Upper Arlington schools and the city's police division have struck a new partnership to provide a school resource officer to the district.

Upper Arlington schools and the city's police division have struck a new partnership to provide a school resource officer to the district.

Within the next month, officer Jon Rice will begin working with students, staff and parents in the Upper Arlington school district.

Rice, who has 20 years in law enforcement and has been a member of the Upper Arlington Police Division since August 2006, primarily will be assigned to Upper Arlington High School.

However, he will provide security services and periodic safety instruction throughout the district's eight school buildings, in addition to being another communications liaison between students, educators and parents.

"We think this is an invaluable partnership between the police and the schools," said Karen Truett, the district's communications director. "Both agencies are out there to serve and support the community."

Although UAPD has maintained an officer who, among other duties, has sought to educate Upper Arlington students about drugs and alcohol through a local D.A.R.E. program, officials believe the new partnership marks the first time a certified school resource officer (SRO) has been established here.

Rice will receive a $72,957 base salary, according to Police Chief Brian Quinn. He also will receive approximately $45,000 in annual benefits compensation for things such as health care and workers' compensation coverage.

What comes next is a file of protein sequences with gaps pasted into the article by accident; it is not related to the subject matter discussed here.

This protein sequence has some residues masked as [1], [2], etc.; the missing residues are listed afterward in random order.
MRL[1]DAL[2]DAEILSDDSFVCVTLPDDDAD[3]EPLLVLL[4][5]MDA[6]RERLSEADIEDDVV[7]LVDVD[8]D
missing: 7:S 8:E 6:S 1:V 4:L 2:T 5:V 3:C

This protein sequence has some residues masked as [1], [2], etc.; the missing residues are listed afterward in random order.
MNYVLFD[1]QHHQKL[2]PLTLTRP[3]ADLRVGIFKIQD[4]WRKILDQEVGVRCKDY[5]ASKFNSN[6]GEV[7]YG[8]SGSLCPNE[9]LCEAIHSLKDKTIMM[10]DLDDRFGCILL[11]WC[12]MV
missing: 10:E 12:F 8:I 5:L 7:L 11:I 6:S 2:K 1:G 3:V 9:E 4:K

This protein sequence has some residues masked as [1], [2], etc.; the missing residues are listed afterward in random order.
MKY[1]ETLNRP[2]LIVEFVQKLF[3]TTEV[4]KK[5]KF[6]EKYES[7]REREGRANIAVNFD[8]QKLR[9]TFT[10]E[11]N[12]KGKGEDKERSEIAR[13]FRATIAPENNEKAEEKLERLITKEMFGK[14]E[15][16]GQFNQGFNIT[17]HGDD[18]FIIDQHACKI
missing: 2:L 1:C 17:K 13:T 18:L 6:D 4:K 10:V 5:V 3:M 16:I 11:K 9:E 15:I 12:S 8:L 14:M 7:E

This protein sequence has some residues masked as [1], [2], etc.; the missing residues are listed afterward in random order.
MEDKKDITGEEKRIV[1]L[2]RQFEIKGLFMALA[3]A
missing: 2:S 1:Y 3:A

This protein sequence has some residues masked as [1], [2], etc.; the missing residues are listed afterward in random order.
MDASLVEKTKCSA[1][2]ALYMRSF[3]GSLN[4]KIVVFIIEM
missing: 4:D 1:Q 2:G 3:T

Because the UA police department is part of a Franklin County Drug Task Force, the city's 50-percent share of the SRO's salary and benefits will come from money and assets seized from convicted drug dealers.

The school district will fund the other half of Rice's salary and benefits. Truett and Quinn said they will look for grants to potentially offset future funding of the position.

The arrangement has allowed the UAPD to hire a new full-time officer to replace Rice on patrol duties, Quinn said.

Once the new officer is fully trained -- about four months from now -- Rice will become a full-time SRO.

"I think everybody right now envisions this establishing a sense of security in the school system," Quinn said. "He also provides another role model in the school system.

"He can be utilized wherever the schools deem him to be needed. It behooves us to have a resource officer to be aware of all the activities in the district and to be familiar with all the school staff."

Both Quinn and Truett noted that most nearby large school districts already have school resource officers in place, including those of Columbus, Dublin, Hilliard and Worthington.

"It's sort of a proactive measure and it's certainly a program in other communities," Truett said. "It's seen some positive impacts in those other communities.

"Nothing is a perfect (security) measure, but this does increase your security," she said. "It also gives students another responsible adult they can turn to."